IT IS tempting to point out flaws and discuss weaknesses in student productions. But when a show is as well-directed and performed as Harvard Summer Theater's production of Traveller Without Luggage, 'critical duty' is really no more than a petty, worthless compulsion to nit-pick.
Written by Jean Anouilh in 1936. Traveller Without Luggage is about a young man who loses his memory in World War I The play opens in the mid-1920s when an attempt is made to reunite the young man with his family, from which Anouilh creates a compelling, but extremely problematic drama.
The drama of the Renaud family is essentially at odds with the drama of Gaston Returning after a 10-year absence during which the Renauds believed him dead. Gaston must confront a mother whose anger and resentment for her son never found relief, a sister-in-law mistress who is less a lover than a woman seeking a man whose betrayal is even more deplorable than her own, and a brother who never had a chance to openly condemn or forgive his sibling. From the perspective of the Renaud family. Gaston is no more than an object upon which to sent hitherto unspoken and repressed old passions, jealousies and condemnations.
Yet, from Gaston's perspective, the Renaud family remains decidedly unreal, a chorus of voices in a buried conscience. In one day Gaston is forced to adopt the guilt of the 18 years he lived as Jacques Renaud, to both condemn and deny the man he once was. The intrigues of the Renand family would certainly be far easier to dramatize, but Director Holly Swartz has opted to focus on the more compelling, psychological drama of Gaston until the tension between guilt, responsibility and freedom reaches a disturbing, unresolved height.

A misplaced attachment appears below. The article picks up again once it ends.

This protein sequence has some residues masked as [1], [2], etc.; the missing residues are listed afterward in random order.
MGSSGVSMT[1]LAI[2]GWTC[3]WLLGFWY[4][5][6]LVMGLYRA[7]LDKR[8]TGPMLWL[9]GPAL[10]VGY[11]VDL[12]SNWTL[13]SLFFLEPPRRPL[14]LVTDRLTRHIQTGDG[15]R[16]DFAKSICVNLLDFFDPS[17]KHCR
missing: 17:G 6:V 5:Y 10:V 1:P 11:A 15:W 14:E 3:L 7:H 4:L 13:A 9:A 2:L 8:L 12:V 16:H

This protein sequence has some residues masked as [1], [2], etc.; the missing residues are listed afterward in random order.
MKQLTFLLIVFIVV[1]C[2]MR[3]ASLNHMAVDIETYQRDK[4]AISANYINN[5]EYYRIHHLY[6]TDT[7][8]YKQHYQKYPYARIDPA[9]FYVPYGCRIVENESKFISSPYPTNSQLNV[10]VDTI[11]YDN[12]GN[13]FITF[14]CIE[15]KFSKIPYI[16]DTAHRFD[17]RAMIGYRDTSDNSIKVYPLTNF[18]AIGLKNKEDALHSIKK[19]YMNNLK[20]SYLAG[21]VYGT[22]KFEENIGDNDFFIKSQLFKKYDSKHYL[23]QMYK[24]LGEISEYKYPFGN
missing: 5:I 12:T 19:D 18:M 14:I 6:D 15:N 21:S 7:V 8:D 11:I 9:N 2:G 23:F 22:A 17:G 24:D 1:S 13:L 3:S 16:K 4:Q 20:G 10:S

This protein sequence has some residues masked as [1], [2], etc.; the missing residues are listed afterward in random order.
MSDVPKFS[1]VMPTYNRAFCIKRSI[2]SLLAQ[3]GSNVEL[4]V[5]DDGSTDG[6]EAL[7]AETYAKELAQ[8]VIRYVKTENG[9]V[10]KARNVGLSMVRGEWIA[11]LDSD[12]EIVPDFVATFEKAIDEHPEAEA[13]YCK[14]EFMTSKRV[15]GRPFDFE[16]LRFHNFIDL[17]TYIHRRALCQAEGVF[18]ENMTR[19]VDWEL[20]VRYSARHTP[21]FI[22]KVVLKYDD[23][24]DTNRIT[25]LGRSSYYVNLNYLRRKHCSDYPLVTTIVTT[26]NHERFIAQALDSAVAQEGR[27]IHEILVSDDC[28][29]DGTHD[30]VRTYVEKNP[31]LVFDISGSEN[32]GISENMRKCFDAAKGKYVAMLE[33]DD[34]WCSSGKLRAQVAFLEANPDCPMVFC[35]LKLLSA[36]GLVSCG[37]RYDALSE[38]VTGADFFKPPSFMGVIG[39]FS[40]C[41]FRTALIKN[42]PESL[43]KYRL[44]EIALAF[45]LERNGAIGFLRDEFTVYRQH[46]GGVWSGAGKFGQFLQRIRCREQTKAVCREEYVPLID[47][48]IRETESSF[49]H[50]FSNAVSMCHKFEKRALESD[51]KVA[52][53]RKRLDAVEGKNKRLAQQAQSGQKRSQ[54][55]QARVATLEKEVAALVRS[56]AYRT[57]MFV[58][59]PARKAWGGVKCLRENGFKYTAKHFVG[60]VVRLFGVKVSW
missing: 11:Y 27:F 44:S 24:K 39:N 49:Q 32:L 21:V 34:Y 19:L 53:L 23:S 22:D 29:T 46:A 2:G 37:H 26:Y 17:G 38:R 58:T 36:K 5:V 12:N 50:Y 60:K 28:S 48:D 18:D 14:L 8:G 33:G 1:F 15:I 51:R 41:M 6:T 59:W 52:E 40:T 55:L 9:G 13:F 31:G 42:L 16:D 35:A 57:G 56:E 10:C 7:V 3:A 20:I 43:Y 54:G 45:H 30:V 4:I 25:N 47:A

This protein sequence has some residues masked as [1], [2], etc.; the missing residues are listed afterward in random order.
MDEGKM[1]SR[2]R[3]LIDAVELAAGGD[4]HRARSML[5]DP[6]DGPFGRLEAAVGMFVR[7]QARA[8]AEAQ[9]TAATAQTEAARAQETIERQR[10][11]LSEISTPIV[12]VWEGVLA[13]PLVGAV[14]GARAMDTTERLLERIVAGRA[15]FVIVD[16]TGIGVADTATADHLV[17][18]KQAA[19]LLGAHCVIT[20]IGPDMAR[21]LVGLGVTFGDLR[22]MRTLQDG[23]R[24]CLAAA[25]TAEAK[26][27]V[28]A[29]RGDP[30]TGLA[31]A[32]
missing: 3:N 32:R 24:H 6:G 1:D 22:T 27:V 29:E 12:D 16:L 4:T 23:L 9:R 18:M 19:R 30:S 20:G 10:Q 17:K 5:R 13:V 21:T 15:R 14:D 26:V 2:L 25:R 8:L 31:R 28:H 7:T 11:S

THE unrelenting focus on Gaston (played by Chris Moore) is evident once the lights go up. He wanders awkardly through a room of amorphous red shapes. Gradually, the red cloth is torn off and the Renaud home emerges, but his disorientation in the still-alien household during this opening scene works to underscore Swartz' intention to keep the audience as close to Gaston as possible, revealing nothing to the spectator before it becomes directly significant for the central character.
The Renaud family essentially acts as Gaston's burdensome conscience. The individual emotions of each member are underplayed so that each becomes an accuser and judge to the young man. In previous roles, (Glass Menagerie, Spring Awakening) Kirsten Harris has always managed to be a very believable mother, and as Madame Renaud she is no less maternal but adds a subtle cruelty to her role. This edge is almost ideal for the guilt and resentment she must force upon Gaston. Jennifer Burton, who portrays Gaston's sister-in-law lover is almost sinister, taunting her brother in-law, forcing him to face her, refusing rejection. The malice with which she plays the woman-scorned makes one genuinely pity Gaston Alexander Roe, Gaston's brothers, appropriately distances himself from angry resentment of the rest of the family, confronting Gaston with an honesty and restrained tenderness which is almost perfectly suited for his character.
The tension of each confrontation between Gaston and the Renauds' is relieved, but not diffused, in several minor scenes. Eric Ronis, who plays the butler, is single-handedly responsible for some of the most humorous episodes in the play. He is cynical, sarcastic and almost painfully snide. As a whole, Traveller Without Luggage moves smoothly from scene to scene, escaping the tiresome emotional overload which seems inherent to the story-line of the play itself.
And while there is a definite resolution at the end of the play, the questions of identity, guilt and freedom so carefully raised through the character of Gaston remain, as they should unanswered.